Just for the chuckles, Shanghai Zhongji Enterprise Group renamed itself to Shanghai Fukong Interactive Entertainment Company. Shortly after (or possibly before, possibly even prompting the name change), Fukong started to run into financial problems, owing largely to the Chinese freeze on games approval and flagging communication sector that year.

That brings us to where we are today.

Whats going on today?

Looking back at the history of Fukong, I’d say it’s not really surprising that in January 2019 it announced it had sold Jagex. The surprising part was that Jagex immediately denied it. After that denial, everything went radio silent, and there was no public news about the sale, real or not, until April 2020, when Jagex admited it was acquired by Macarthur Fortune, a global assessment management company. Platinum Fortune is an investment arm of Macarthur Fortune, so the original claim from July that Jagex denied was in fact quite accurate.

Not wanting to be outdone for the most dysfunctional business transaction of the modern gaming era, a third company, China Minsheng Trust (CMT), waded into the melee. CMT claimed that Fukong has violated a freeze order as a result of a $100M loan it had previously provided to Fukong.

Then there’s the matter of the strongly worded statement posted on Macarthur Fortune’s website on May 1st; it claims it lawfully acquired Jagex in April 2020 and asserts that a Chinese court had already denied the debtors’ request for injunction, the debtor in question presumably being CMT. The statement also makes remarks about legal action against the “illegal activities” of anyone claiming the opposite is true or even reports on said claims, thereby appearing to threaten both CMT and journalists covering the situation. Classy.

The really fun part of that statement? According to MMObomb’s reporting, Macarthur pulled that statement down later in May. So the company either put it back up later, or it wasn’t quite as retracted as whoever tried to delete it thinks it is. (Given the weird slug, we suspect the latter.)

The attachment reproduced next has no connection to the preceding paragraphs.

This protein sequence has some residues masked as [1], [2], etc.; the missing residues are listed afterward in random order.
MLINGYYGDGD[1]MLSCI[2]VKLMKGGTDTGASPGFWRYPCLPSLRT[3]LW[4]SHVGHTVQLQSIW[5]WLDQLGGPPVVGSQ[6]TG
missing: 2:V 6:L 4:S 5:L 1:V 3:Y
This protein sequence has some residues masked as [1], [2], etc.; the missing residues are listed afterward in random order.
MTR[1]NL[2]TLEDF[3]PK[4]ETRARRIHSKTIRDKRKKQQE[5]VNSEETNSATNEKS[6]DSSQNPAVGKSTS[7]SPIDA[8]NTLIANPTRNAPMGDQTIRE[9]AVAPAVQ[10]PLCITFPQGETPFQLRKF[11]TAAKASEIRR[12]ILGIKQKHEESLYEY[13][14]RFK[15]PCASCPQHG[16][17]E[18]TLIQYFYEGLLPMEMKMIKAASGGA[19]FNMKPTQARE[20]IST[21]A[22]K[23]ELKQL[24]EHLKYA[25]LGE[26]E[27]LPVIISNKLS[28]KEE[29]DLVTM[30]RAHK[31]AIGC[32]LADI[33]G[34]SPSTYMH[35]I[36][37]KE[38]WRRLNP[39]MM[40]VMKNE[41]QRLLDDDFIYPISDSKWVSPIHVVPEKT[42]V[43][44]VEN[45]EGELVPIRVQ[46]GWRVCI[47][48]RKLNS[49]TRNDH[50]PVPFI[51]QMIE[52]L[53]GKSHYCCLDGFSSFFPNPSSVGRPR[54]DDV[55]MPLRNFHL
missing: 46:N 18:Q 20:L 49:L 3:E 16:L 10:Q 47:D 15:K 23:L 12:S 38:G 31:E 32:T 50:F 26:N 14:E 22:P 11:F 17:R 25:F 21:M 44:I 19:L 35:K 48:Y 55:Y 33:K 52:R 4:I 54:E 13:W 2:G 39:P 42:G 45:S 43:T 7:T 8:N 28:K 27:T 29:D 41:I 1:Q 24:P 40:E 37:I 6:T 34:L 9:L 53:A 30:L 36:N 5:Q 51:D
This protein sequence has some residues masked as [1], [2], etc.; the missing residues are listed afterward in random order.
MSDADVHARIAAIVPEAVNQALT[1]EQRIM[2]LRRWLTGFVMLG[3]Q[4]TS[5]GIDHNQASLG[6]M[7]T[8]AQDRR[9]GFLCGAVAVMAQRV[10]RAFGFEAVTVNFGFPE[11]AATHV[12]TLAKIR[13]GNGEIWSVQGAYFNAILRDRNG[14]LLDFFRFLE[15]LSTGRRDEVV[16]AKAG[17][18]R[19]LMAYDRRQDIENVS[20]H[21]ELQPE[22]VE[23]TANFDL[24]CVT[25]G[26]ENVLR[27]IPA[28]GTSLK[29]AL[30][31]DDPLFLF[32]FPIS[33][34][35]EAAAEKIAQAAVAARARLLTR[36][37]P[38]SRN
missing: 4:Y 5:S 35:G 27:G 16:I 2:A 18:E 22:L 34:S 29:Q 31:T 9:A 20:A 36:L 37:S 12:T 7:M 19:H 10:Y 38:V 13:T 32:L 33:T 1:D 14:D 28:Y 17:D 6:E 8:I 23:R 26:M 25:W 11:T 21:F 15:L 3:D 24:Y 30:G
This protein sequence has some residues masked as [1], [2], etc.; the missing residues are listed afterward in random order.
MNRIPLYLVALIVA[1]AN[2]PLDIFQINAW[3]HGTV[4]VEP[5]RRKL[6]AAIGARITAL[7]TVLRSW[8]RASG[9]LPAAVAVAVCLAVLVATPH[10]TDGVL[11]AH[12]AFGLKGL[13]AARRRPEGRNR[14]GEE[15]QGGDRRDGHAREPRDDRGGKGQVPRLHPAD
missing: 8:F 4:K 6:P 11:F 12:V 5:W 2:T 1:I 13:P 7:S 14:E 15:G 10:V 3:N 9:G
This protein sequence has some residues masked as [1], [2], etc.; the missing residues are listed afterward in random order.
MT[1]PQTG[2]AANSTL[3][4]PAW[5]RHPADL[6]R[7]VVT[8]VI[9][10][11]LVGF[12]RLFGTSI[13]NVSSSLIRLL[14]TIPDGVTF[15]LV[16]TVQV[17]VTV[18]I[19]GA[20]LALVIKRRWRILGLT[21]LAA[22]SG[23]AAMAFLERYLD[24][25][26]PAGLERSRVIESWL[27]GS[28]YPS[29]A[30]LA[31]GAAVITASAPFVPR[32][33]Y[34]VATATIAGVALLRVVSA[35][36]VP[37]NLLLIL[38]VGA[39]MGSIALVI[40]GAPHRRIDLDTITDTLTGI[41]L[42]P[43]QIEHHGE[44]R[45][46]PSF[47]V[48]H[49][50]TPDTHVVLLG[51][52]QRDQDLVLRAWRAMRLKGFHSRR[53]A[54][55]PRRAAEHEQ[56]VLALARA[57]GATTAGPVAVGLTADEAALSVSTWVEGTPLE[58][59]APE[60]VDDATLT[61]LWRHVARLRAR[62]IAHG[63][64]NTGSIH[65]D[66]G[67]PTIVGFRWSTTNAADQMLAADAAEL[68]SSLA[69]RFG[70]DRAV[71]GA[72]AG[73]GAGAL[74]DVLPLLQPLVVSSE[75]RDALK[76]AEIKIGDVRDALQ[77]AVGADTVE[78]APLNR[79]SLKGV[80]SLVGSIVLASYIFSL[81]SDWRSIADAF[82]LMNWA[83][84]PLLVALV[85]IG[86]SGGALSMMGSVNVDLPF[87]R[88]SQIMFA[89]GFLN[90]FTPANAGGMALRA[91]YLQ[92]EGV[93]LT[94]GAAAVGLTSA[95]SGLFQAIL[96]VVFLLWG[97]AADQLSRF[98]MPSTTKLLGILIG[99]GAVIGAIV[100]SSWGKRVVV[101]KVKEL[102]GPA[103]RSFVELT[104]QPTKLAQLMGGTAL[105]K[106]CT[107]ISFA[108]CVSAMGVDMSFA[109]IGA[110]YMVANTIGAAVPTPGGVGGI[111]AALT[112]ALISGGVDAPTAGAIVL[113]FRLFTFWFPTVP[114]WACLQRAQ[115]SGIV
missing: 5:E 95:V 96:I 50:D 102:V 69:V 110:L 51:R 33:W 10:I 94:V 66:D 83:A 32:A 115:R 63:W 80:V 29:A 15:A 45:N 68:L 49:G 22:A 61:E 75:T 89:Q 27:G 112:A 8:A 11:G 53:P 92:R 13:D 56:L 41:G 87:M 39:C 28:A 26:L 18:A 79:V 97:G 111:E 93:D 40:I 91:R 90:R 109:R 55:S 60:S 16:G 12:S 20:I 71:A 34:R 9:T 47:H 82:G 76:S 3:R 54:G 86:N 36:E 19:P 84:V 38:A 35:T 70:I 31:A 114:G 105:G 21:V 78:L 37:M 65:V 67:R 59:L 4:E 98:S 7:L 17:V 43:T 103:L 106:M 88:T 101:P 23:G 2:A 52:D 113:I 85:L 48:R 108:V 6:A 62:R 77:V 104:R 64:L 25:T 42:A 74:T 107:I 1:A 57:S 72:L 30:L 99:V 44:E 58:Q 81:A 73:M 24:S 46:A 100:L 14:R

So at this point, it’s unclear who owns Jagex. The lawsuit to stop the sale was filed only in June 2020 (a month ago as of this writing), so there hasn’t been much traction on it, and if past research is any indication, it could be months or years to sort it out. It seems as if both CMT and Macarthur at least believe they have documentation supporting their claims. The only piece that I can see as potentially having an impact is the Chinese court already denying the injunctions against the debtors, but I’m unable to independently verify that claim.

This is such a convoluted mess that I can’t even speculate where we are going to land with it. It certainly seems alarming that CMT would make a big deal out of the sale considering Jagex sold for a surprising large amount. I don’t see a scenario where CMT has a better chance of getting its money back from Fukong than through this sale.

Let me end with another fun bit of trivia: Jagex used the “Java Gaming Experts” tag until 2010, when it released its very first Flash game and decided Jagex now stood for “Just about the Gaming Experience.” One way or another, that’s certainly not true here.

Every other week, Andy McAdams braves the swarms of buzzwords and esoteric legalese of the genre to bring you Massively OP’s Lawful Neutral column, an in-depth analysis of the legal and business issues facing MMOs. Have a topic you want to see covered? Shoot him an email!

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Greaterdivinity

I do. I own Runscape/Jagex.

Prove me wrong : |

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Tuor of Gondolin

Tuor steps forward, “I own Jagex.”

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François Verret

I own Jagex.

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bobfish

I don’t know who owns them, sounds like its up to a Chinese court to figure out.

But I do know that the Chinese mining company was in serious financial trouble, and all that internal movement was probably to protect assets and move debt. Seems like it didn’t quite work out for them though.

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Life_Isnt_Just_Dank_Memes

Incredible piece. Wonderful job on this, Andy.

Covynant001
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Covynant001

Probably just a money laundering front.